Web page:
How to Replace the Start Menus in Windows 11

Windows 11 has some interesting new features, but its UI is polarizing. If you’re like me, you want to play around with the new operating system, but don’t like its version of the Start menu because it takes much more screen real estate.  In the first preview build of Windows 11, you were able to tweak a registry setting and get back the Windows 10s Start menu, but Microsoft killed that option with the first major update.

Fortunately, with a third-party app and possibly a registry tweak, you can get a different style of Start menu that’s closer to the look and feel of Windows 7 than Windows 10 and gives you lots of options. There are a few different utilities out there, but I tested with the two most popular: Open-Shell (formerly Classic Shell), a free open-source app, and Star dock’s Start10, which costs $5 and has a more polished and Windows 10-like look. Both worked, though Start10 had a bug where its Start button wouldn’t appear unless I made a change in the registry that would brand back a classic taskbar look (more on that later). 

Below, I’ll show you how to replace the Windows 11 Start menu with either of these third-party utilities and make sure they appear in the right place.

Left Aligning the Taskbar Icons

To use any of the current Start menu utilities, you need to align your taskbar icons to the left. Both programs’ buttons try to appear in the lower-left corner of the screen, so by shifting Windows 11’s native button to that location the third-party one appears on top of it.

Also, if you don’t install any third-party utilities, you may still want to put your icons on the left, because that gives Windows 11 a much more traditional feel than it has by default. 

To shift your taskbar icons to the left:

1. Right-click on the taskbar and select Taskbar settings.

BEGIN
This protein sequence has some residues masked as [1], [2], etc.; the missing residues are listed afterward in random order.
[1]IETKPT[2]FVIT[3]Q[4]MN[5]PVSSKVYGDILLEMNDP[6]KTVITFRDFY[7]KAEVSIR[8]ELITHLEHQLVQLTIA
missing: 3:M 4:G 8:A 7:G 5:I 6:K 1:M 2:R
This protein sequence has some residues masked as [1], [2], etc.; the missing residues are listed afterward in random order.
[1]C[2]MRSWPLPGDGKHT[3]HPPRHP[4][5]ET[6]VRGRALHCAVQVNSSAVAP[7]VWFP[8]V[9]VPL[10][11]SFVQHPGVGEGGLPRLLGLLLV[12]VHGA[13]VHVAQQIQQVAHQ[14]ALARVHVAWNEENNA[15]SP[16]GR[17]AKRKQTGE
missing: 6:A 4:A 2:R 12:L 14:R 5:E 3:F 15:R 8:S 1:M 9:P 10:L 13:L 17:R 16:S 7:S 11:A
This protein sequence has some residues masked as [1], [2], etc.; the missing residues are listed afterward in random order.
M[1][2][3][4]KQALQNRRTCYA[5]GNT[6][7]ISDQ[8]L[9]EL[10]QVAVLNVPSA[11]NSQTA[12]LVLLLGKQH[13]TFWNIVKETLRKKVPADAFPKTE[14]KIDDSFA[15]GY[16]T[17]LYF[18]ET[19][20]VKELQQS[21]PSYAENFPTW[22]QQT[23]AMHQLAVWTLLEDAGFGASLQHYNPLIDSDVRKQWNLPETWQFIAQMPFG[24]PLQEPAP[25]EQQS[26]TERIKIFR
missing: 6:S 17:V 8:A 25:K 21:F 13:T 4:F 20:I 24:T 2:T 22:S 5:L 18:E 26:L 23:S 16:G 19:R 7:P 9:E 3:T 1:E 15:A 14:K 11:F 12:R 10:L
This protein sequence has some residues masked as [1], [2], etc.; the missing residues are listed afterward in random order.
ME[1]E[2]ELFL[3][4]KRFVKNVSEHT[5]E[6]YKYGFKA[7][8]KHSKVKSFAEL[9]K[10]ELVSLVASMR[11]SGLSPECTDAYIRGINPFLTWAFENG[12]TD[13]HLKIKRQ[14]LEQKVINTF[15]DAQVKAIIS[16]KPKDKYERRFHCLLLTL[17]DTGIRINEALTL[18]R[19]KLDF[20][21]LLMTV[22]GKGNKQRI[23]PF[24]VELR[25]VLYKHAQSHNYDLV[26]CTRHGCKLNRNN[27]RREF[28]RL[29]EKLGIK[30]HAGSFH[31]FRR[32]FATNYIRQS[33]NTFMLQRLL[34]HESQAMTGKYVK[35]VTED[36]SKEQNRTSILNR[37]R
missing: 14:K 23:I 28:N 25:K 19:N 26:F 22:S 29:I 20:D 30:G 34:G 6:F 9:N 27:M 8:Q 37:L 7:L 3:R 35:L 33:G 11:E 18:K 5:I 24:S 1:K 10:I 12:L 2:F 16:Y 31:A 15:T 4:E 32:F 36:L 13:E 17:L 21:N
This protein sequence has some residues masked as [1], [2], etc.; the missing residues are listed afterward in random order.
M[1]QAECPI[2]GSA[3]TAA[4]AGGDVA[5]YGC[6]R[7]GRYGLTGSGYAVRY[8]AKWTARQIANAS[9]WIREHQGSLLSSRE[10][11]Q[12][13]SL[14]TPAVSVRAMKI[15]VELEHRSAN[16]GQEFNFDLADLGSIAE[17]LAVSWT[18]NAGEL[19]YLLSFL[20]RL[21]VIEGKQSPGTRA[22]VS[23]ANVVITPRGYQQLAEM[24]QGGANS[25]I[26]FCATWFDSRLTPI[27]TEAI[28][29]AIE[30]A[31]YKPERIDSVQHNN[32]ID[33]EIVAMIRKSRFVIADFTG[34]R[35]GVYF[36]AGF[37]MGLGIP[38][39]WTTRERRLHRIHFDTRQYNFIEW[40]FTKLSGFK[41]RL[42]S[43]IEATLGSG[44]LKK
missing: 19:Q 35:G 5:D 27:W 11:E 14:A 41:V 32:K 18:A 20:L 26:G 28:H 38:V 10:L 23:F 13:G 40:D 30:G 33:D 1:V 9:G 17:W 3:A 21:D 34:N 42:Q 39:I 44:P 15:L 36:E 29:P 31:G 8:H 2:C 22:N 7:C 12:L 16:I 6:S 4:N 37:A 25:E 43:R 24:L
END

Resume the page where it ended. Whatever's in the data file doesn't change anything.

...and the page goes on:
2. Open the Taskbar behaviors menu.


3. Select “Left” from the Taskbar alignment menu. 

Using Open Shell

Open Shell is a free, open-source utility that gives you a Windows 7-style Start menu and a ton of options for customization. The picture below shows what Open Shell looks like. It also has its own built-in search box. 

Getting started with Open-Shell is as easy as downloading the latest version from GitHub and installing it. Just make sure you choose the right Start button icon. Open-Shell gives you a choice of a couple of Start buttons or the option to upload your own image. However, I found that the custom button images I uploaded were often invisible or parts of them were invisible until I clicked on them.

Your Start button icon appears on top of the Windows 11 Start button, but if the one you choose doesn’t completely cover it and you click an uncovered part, it will launch the Windows 11 Start menu. 

The most reliable start button icon is the default “Aero” button, which is a circular shell icon. On our PC, it covered the complete Windows 11 Start button, but if I clicked in the blank space to the left of it rather than directly on the button, I still get the Windows 11 Start menu. The larger, rectangular Start button can solve that problem, but it may cover over parts of your other icons.

Using Start10